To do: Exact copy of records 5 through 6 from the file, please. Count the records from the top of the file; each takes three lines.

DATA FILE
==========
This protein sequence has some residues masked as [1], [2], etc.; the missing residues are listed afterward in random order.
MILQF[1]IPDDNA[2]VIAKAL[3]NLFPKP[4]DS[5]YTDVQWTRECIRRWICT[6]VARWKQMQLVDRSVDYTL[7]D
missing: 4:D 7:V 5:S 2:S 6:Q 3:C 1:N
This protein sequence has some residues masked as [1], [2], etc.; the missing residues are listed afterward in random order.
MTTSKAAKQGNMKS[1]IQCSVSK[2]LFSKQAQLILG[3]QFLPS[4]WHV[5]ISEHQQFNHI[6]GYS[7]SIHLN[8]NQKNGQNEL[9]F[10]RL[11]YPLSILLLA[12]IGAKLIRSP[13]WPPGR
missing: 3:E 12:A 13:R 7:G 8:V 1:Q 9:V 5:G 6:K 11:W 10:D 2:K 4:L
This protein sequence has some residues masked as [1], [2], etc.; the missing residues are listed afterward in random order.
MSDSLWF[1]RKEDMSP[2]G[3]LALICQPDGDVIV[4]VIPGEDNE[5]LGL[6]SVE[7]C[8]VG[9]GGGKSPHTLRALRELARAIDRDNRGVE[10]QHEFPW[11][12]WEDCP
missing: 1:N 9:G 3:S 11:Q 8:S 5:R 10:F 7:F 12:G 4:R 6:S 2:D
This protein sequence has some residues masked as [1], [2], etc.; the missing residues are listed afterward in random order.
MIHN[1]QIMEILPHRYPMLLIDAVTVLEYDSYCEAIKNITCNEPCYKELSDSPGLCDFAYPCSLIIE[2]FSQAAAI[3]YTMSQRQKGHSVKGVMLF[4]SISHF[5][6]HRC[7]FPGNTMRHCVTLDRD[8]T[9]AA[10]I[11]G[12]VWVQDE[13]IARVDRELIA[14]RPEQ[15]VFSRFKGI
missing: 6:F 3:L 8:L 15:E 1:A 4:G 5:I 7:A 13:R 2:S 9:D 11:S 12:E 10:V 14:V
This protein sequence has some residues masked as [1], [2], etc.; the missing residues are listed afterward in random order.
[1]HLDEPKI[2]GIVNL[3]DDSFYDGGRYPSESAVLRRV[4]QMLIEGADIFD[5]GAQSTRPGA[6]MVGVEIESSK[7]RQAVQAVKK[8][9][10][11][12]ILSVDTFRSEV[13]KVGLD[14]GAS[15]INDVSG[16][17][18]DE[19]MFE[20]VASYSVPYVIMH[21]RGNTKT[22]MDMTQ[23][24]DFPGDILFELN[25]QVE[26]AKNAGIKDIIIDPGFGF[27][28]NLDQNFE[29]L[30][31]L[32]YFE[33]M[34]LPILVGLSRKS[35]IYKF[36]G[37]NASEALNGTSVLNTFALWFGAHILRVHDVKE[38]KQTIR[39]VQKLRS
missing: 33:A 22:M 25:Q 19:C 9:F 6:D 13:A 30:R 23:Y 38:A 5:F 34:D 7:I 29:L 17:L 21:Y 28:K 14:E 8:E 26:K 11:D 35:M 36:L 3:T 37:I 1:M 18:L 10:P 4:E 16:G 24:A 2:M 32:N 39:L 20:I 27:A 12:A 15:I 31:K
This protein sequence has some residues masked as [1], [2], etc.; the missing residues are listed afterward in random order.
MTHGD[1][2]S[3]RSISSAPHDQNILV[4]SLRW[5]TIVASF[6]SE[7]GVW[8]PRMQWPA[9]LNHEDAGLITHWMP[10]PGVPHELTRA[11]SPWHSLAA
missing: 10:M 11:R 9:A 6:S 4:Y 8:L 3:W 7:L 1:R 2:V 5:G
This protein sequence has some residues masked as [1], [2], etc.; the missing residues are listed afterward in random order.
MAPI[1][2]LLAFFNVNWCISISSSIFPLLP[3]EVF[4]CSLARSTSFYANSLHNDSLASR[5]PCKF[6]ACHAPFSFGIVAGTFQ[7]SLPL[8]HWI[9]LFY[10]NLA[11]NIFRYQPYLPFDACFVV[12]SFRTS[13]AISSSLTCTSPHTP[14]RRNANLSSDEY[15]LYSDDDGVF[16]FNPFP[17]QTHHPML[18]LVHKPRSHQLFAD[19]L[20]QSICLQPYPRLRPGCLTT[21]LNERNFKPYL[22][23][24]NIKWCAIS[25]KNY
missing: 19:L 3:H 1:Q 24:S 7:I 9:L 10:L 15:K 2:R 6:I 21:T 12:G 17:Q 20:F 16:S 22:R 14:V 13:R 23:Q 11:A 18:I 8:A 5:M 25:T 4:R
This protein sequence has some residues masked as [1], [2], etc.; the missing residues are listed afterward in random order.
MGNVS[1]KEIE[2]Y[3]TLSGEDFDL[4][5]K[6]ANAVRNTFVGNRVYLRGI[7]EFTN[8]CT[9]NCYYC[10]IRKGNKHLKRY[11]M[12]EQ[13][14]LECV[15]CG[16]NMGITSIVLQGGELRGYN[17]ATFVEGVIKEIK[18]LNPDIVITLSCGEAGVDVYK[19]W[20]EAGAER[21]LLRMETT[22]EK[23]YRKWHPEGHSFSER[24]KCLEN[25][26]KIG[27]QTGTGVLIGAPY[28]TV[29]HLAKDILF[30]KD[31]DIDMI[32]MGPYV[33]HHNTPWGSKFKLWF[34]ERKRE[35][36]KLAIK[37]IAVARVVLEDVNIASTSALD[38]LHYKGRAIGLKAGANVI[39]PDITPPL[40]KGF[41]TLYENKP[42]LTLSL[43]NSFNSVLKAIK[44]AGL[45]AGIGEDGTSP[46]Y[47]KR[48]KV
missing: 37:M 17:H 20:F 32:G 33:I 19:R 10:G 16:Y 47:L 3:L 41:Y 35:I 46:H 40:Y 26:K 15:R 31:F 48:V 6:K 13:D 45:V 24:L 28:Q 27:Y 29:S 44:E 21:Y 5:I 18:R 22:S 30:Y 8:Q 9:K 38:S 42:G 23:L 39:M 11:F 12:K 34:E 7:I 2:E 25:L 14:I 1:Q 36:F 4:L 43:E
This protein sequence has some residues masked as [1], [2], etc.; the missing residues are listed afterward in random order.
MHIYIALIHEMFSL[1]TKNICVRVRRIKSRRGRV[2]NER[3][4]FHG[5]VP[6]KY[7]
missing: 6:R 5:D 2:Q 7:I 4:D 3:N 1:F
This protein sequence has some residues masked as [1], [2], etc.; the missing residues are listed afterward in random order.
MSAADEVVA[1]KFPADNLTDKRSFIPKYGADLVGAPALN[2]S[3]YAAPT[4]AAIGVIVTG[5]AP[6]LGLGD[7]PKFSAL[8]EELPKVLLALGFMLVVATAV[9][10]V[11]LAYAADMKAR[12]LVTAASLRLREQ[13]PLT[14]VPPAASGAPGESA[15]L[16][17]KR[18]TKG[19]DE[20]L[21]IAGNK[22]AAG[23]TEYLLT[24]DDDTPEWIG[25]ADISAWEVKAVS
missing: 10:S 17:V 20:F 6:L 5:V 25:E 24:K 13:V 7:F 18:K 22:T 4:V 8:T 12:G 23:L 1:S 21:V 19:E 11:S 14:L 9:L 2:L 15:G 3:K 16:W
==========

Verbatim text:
This protein sequence has some residues masked as [1], [2], etc.; the missing residues are listed afterward in random order.
[1]HLDEPKI[2]GIVNL[3]DDSFYDGGRYPSESAVLRRV[4]QMLIEGADIFD[5]GAQSTRPGA[6]MVGVEIESSK[7]RQAVQAVKK[8][9][10][11][12]ILSVDTFRSEV[13]KVGLD[14]GAS[15]INDVSG[16][17][18]DE[19]MFE[20]VASYSVPYVIMH[21]RGNTKT[22]MDMTQ[23][24]DFPGDILFELN[25]QVE[26]AKNAGIKDIIIDPGFGF[27][28]NLDQNFE[29]L[30][31]L[32]YFE[33]M[34]LPILVGLSRKS[35]IYKF[36]G[37]NASEALNGTSVLNTFALWFGAHILRVHDVKE[38]KQTIR[39]VQKLRS
missing: 33:A 22:M 25:Q 19:C 9:F 6:D 13:A 30:R 23:Y 38:A 5:F 34:D 7:I 29:L 17:L 21:Y 28:K 14:E 8:E 26:K 11:D 35:M 36:L 3:T 37:I 1:M 18:L 10:P 4:E 16:G 24:A 2:M 32:N 39:L 20:I 27:A 12:A 15:I 31:K
This protein sequence has some residues masked as [1], [2], etc.; the missing residues are listed afterward in random order.
MTHGD[1][2]S[3]RSISSAPHDQNILV[4]SLRW[5]TIVASF[6]SE[7]GVW[8]PRMQWPA[9]LNHEDAGLITHWMP[10]PGVPHELTRA[11]SPWHSLAA
missing: 10:M 11:R 9:A 6:S 4:Y 8:L 3:W 7:L 1:R 2:V 5:G